One of our leading psychologists, Dr Fritz Itzig, is currently languishing in a police cell after a day-long series of attempts to increase the research impact of his work on short-term memory among caged rodents.
On the day in question, Dr Itzig initially confined himself to giving a brief shouted description of his research findings to the morning queues at Poppleton bus station. He then moved to the high street, where he used a loudhailer to address shoppers queueing outside Poundland.
No further sightings were reported until midday, when Dr Itzig was spotted in the cockpit of an aircraft behind which trailed a large banner bearing the words: “Shock Research Findings: Rats Have Poor Short-Term Memory.”
By this stage, the police had been alerted and were able to arrest Dr Itzig after he appeared in the window of the Koh-i-Noor Indian Restaurant wearing nothing at all but a recent copy of the British Journal of Experimental Rat Findings.
This is not the first time that the impact agenda has led to criminal charges. Only last month the head of our Theology Department was fined £50 for endeavouring to enhance the impact of his thesis by nailing it to the door of Poppleton Cathedral.
And is there honey?
“David Willetts may never visit Poppleton University!” That was the shock prediction made by Jamie Targett, our Director of Corporate Affairs, after learning that the minister spent a disproportionate amount of his visiting time at Russell Group universities and had never visited a single university in the group to which Poppleton currently belongs (The Post- 1992 Drowning not Waving Group).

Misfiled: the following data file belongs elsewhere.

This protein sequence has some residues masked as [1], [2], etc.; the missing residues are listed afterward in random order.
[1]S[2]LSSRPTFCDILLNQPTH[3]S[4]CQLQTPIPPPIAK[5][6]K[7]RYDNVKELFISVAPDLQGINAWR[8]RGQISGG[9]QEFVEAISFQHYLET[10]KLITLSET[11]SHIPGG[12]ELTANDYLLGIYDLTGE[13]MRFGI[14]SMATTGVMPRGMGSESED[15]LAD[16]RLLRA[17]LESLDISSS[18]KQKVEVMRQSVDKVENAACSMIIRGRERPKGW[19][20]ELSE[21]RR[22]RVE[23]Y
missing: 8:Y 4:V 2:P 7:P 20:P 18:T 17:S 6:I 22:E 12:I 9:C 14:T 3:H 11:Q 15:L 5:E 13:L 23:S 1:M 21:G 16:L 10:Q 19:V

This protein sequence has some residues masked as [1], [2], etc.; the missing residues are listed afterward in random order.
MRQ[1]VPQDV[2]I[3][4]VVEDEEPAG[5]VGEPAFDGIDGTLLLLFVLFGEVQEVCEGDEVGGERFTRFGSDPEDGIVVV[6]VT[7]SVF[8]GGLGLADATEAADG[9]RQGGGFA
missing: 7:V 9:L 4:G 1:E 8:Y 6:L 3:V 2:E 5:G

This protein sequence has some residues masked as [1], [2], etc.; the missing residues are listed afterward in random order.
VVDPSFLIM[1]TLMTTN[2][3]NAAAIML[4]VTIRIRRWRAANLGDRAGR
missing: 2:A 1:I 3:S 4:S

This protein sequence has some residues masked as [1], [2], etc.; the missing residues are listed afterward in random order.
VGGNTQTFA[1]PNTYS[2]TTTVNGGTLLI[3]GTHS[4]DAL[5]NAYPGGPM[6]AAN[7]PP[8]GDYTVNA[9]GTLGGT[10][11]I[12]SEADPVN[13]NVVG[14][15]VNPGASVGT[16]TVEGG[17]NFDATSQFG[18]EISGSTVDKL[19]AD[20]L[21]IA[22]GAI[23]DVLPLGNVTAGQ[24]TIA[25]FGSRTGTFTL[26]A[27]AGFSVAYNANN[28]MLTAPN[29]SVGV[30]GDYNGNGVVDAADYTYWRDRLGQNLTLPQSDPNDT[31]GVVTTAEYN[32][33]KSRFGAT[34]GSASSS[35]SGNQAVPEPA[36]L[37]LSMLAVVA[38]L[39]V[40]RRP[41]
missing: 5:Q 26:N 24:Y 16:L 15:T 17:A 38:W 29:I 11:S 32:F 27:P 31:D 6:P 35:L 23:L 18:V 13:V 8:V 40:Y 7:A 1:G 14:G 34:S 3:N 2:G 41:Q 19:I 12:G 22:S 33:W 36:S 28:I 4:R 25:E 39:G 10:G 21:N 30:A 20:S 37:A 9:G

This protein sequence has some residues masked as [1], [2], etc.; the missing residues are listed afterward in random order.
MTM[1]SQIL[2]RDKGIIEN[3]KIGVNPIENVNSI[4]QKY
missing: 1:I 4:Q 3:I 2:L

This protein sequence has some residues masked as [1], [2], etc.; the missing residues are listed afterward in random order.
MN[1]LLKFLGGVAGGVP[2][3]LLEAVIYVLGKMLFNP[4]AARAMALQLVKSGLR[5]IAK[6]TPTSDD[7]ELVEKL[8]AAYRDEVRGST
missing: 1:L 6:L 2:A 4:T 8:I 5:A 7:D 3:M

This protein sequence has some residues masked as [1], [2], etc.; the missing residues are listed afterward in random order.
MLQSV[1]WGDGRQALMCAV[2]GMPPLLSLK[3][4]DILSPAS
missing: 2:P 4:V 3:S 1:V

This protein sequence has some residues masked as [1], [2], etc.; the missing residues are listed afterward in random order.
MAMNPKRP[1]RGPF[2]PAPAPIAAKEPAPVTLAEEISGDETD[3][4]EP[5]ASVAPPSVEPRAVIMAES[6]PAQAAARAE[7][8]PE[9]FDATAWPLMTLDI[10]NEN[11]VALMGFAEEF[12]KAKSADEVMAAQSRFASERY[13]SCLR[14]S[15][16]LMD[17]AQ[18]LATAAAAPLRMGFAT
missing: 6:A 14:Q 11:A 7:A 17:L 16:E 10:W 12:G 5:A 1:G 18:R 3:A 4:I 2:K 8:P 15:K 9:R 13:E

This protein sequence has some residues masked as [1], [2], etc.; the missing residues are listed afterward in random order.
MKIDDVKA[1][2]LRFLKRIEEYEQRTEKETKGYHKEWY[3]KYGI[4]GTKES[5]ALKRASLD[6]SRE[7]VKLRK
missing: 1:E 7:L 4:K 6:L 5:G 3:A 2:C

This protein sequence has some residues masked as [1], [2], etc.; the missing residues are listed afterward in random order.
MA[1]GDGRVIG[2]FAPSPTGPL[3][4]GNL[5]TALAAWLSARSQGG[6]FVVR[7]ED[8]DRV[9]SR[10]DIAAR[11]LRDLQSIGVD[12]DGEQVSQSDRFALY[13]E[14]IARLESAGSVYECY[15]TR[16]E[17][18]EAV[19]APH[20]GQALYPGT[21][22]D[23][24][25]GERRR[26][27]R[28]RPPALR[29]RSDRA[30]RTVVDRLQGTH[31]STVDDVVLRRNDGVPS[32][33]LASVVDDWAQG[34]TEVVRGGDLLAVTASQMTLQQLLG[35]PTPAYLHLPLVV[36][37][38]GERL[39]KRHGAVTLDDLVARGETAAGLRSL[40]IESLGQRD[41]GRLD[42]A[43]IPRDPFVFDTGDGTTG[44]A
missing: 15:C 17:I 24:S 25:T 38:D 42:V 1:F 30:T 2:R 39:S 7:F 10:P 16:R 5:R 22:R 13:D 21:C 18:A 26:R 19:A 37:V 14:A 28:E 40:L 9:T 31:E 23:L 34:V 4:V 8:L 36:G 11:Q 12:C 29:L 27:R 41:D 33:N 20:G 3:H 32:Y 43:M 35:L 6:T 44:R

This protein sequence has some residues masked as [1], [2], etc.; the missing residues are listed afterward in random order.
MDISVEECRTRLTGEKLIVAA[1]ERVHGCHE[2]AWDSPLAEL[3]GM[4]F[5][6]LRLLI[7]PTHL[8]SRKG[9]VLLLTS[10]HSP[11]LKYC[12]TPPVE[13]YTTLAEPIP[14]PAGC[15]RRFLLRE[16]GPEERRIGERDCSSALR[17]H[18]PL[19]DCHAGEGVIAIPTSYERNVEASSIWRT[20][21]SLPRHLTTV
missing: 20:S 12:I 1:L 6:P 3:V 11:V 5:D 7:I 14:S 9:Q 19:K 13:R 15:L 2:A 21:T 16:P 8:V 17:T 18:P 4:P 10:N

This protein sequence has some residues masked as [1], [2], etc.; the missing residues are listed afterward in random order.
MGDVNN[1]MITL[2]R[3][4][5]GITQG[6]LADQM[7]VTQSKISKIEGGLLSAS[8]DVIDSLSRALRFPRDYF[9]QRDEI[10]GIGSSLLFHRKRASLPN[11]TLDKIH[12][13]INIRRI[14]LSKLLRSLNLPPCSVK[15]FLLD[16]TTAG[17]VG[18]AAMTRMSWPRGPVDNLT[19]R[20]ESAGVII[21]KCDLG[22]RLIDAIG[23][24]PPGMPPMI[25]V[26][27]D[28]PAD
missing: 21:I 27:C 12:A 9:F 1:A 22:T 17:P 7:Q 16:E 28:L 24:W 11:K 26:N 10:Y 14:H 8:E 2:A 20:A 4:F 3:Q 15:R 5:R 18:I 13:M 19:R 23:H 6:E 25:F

Targett did not believe that this imbalance was connected to Mr Willetts’ “understandable preference” for scientifically checking the success of his higher education policies by visiting only successful universities. It was more a matter of ambience.
“Like the rest of us,” said Targett, “the minister needs to feel at home. And where better than a Russell Group university to enjoy the type of food and wine and conversation and ancient portraiture that was so much a part of his own dear student life in the Tudor Banqueting Hall at Christ Church? Quite frankly, a typical Poppleton meal of Savoury Pork Pie washed down with a half of lukewarm lager in the staff annex to the Hugo Chávez Refectory just can’t compete.”
Targett believed that our university might have better luck with Vince Cable, the business secretary, who could be expected to feel a degree of empathy with Poppleton’s long history of financial blundering.
“Hats off to the York History Department!”
That was how Dr Piercemüller of our Department of Media and Cultural Studies reacted to the news that students on a history course at the University of York receive fewer than 100 teaching hours a year.
Dr Piercemüller pointed out that York was “stuffed with history”. This meant that students with no lectures to attend were free to wander around looking at “historical things”. He instanced the York history student with no courses at all this term who told the press that she did not mind at all because she could use some of her hours of spare time “visiting libraries in the historic city”.
Dr Piercemüller revealed that he had brought this pedagogic philosophy to bear on his own teaching commitments by deciding that there was no longer any point in giving lectures on the media to students who were perfectly capable of watching television all by themselves.
(Dr Piercemüller was speaking via Skype from his research base in the Seychelles.)
Thought for the week
(contributed by Jennifer Doubleday, Head of Personal Development)
Jennifer Doubleday is working from home.